The extradition proceedings for a Kenner man wanted in an alleged murder-for-hire scheme in Curaçao have been postponed, as his attorney travels to the Dutch Caribbean island trying to convince prosecutors they issued a warrant for the wrong man.

Keith Alden Kemba Godwin, 27, allegedly served as the getaway driver in the shooting death of Raikel Conception, 34, who was gunned down last year on a speedboat in Caracas Bay.

Godwin, who was arrested June 9, had been scheduled to appear for a hearing Tuesday in federal court in New Orleans. Defense attorney Martin Regan, however, requested a delay so he can finish his own investigation.

Regan flew to Curaçao — which is considered to be part of the Kingdom of the Netherlands — on Thursday and was scheduled to meet Friday morning with Gert Rip, the public prosecutor in Willemstad.

“We have a great deal of evidence we think may be helpful to clear my client, and I wanted an opportunity to do that,” Regan said moments before boarding his flight, though he declined to elaborate on details. “I believe they have some incorrect facts in the case.”

Godwin’s extradition hearing has been rescheduled for Aug. 29, Regan said.

“I am prepared to do everything legally possible to stop his extradition,” he added. “Our problem with extradition to Curaçao is that it is an extremely dangerous place to wait for trial.”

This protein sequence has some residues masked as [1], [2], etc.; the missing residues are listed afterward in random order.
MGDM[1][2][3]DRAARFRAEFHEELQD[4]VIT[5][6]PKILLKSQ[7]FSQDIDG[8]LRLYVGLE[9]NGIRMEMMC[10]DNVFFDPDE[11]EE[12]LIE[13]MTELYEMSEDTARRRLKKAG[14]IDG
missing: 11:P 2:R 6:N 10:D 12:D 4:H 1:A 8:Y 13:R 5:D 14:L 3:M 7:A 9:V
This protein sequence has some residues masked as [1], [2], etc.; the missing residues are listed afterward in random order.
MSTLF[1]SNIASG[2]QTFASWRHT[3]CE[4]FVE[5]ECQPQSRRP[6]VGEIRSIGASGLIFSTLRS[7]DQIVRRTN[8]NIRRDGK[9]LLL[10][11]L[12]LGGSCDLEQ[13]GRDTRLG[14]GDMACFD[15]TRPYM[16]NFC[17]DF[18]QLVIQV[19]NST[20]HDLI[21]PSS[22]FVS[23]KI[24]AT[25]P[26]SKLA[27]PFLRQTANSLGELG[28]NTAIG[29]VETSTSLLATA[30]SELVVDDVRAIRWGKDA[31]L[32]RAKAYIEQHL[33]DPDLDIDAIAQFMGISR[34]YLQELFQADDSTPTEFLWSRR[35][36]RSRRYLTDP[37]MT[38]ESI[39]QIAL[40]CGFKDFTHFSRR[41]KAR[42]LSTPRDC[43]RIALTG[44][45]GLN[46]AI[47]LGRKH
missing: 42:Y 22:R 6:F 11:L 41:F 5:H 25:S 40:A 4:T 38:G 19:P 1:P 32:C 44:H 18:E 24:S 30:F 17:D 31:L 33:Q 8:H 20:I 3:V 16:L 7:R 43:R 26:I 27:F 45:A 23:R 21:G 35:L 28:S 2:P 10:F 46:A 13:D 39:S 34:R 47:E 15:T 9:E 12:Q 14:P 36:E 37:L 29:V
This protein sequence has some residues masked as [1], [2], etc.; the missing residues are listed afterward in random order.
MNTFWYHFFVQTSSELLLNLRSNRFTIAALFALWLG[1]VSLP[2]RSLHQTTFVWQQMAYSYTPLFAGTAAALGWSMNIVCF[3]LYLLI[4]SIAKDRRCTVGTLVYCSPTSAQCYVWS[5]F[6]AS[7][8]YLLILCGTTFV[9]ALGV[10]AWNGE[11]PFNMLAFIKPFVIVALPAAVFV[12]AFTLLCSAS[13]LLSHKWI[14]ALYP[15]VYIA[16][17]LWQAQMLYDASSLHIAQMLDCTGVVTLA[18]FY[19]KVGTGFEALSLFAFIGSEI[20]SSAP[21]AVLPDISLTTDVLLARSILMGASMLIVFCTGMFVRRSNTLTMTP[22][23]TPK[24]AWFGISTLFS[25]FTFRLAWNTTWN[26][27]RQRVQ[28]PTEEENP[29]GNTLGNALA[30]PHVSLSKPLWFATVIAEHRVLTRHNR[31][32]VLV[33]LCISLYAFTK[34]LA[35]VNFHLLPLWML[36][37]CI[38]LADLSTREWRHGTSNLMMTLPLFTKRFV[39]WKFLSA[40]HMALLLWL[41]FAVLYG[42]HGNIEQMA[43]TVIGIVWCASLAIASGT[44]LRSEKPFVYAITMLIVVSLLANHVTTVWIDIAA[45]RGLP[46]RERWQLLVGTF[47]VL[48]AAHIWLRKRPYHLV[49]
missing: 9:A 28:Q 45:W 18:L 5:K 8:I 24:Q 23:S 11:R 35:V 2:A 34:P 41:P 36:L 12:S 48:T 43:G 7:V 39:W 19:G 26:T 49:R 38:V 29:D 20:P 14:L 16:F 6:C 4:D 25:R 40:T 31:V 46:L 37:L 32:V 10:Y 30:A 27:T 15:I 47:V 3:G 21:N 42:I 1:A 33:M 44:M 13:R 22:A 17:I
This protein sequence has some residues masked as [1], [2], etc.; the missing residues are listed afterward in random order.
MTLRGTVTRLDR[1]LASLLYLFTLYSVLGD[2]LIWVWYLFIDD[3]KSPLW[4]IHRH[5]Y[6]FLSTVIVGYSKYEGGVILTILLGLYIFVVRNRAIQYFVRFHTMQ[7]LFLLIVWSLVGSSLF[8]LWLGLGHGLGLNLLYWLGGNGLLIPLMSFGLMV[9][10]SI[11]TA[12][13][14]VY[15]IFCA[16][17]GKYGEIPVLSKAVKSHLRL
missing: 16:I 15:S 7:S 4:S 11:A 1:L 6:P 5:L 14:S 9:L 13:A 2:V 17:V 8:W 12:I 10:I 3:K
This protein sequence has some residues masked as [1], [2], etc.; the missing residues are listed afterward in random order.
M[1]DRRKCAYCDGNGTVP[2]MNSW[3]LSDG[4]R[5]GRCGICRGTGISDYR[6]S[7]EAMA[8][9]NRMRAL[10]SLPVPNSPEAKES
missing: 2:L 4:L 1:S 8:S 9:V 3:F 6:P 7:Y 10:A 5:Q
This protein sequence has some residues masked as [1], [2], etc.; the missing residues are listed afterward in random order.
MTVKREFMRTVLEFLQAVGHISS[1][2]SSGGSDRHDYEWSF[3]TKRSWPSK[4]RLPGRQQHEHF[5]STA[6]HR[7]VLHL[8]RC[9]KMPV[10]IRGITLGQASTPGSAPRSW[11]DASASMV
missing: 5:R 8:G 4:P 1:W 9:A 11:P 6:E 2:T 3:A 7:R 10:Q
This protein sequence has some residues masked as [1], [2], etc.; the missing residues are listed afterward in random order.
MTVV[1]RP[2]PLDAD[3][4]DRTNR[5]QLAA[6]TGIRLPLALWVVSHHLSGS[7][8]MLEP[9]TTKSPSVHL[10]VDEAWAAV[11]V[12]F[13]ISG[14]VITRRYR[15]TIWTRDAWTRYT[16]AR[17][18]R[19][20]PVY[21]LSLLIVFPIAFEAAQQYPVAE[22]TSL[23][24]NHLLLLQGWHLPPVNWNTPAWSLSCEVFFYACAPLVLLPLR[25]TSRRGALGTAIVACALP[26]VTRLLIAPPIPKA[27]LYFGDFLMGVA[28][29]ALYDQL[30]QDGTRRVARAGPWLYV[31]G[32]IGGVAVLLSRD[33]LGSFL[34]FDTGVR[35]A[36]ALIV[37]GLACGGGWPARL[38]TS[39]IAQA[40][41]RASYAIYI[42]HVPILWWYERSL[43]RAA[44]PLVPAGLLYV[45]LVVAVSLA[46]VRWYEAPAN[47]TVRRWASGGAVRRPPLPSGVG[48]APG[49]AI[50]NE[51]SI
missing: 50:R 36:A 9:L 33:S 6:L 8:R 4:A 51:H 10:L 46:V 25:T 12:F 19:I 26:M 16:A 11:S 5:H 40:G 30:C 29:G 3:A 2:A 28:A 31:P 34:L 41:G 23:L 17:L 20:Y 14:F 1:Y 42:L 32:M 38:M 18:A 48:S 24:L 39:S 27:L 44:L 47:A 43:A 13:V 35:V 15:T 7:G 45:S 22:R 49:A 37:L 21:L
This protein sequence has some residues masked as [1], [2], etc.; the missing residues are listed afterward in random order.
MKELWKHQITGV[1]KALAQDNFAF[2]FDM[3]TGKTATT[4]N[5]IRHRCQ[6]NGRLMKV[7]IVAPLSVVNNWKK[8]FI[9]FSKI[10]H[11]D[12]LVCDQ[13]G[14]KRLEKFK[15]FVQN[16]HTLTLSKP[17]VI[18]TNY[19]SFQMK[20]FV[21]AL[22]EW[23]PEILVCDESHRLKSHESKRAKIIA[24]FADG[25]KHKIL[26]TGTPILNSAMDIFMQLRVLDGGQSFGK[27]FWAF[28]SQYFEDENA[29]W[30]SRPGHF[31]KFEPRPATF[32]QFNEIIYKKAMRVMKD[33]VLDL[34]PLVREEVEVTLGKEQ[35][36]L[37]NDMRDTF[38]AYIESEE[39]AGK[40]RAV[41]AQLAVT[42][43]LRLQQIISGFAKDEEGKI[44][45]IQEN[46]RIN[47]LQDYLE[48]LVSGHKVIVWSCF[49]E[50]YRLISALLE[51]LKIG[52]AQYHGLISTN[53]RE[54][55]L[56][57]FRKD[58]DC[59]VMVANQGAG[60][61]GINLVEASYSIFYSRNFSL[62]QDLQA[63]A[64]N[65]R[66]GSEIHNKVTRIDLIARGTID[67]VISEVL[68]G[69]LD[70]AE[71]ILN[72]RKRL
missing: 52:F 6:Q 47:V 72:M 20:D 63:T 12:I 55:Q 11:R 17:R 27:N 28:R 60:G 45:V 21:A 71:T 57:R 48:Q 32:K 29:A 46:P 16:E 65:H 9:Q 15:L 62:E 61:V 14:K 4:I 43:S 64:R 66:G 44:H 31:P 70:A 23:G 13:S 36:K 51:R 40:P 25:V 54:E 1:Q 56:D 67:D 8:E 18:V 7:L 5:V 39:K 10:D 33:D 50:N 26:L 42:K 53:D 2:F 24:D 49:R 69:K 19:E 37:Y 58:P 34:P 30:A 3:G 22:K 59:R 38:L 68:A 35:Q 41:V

Conception was shot to death Jan. 27, 2013, on a speedboat named No Limit. Local media reported that a masked gunman approached the boat at a pier and opened fire.

Godwin, who was born in St. Kitts but had been living with a green card in Jefferson Parish, was recently implicated in the killing by Elvis Kuwas, a triggerman known as “Monster,” who has confessed to assassinating Helmin M. Wiels, a prominent member of Parliament in Curaçao, in a separate hit last year, according to court documents.

Prosecutors say they obtained a series of text messages in which Kuwas implicated himself in the Conception killing but also referred to an accomplice named “Gamba,” who authorities say is Godwin. Kuwas’ wife allegedly told the authorities he received 75,000 guilders — about $42,000 — for the slaying but had to share the money with the driver.

Rip, in a letter to American authorities in May, requested Godwin be detained under the 1980 extradition treaty between the United States and the Netherlands.

Regan, for his part, maintains that someone else served as Kuwas’ accomplice. “Let me say it as clearly as I can,” he said. “My client did not participate in the Conception murder.”

Aside from the alleged misidentification, Regan has pointed to a number of recent deaths of inmates on the island, which sits off the Venezuelan coast.

“We assert that if my client is, in fact, extradited to Curaçao, he won’t survive the jail,” he added.

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